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Leon County Designates May 20 As Emancipation Day Holiday For Employees

An old black and white photograph shows African Americans gathered around a stage. One man in a suit and hat walks across the stage.
Florida Memory Project
African American workers and tenants celebrating Emancipation Day (May 20) at Horseshoe Plantation located in the northern part of Leon County.

May 20 will now be a paid holiday for Leon County government employees. County commissioners created the new holiday in recognition of the day in 1865, when Tallahassee slaves were told they were free. Commissioner Bill Proctor says May 20 remains a special day for residents related to slaves.

"And when that glorious news came down in 1865, it was there at the corner of Calhoun and Park Avenue that this document was read," Proctor says.

Nationwide, people typically commemorate Emancipation Day on June 19, known as Juneteenth. That's the day news of the Emancipation Proclamation and the end of the Civil War reached slaves in Texas, the last Southern state. But Proctor says Florida should celebrate its own history. The Leon County Commission is asking the legislature to create a state-wide holiday recognizing May 20 as Emancipation Day.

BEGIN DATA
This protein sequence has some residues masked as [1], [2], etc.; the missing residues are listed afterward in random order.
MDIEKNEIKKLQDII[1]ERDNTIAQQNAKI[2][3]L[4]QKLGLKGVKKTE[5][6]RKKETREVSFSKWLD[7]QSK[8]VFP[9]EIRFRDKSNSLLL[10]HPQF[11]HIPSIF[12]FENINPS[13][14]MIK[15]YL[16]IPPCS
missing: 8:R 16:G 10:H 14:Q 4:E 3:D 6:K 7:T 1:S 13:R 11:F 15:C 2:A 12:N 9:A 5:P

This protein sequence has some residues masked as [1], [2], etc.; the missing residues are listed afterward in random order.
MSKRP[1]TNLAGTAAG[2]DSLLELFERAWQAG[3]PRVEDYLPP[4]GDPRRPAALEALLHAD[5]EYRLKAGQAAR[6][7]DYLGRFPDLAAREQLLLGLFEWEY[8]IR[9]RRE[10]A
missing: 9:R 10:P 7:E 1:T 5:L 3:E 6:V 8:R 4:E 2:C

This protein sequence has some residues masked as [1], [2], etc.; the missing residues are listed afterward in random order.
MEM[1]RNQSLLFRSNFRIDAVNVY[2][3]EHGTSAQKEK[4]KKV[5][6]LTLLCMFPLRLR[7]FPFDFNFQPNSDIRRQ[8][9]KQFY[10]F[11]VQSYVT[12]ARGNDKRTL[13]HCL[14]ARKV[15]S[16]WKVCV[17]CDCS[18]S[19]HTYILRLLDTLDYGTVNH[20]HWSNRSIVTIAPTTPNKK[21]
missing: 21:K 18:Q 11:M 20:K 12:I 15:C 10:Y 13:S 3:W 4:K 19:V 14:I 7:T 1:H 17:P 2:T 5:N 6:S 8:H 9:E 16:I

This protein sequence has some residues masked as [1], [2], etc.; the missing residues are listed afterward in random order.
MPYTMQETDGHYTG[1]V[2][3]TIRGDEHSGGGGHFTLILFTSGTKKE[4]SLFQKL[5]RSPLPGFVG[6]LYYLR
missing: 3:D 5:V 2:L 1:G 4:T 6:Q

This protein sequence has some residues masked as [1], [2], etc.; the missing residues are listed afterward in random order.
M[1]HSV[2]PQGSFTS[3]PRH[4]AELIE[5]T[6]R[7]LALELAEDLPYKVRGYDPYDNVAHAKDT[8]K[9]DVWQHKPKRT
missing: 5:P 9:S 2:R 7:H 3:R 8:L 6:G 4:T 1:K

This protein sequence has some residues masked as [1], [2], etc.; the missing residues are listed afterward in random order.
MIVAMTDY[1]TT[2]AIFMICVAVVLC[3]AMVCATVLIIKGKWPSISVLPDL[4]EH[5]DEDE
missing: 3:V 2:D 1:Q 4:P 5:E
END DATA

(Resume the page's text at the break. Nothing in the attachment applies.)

Robbie Gaffney graduated from Florida State University with degrees in Digital Media Production and Creative Writing. Before working at WFSU, they recorded FSU’s basketball and baseball games for Seminole Productions as well as interned for the PBS Station in Largo, Florida. Robbie loves playing video games such as Shadow of the Colossus, Animal Crossing, and Final Fantasy Crystal Chronicles. Their other hobbies include sleeping and watching anime.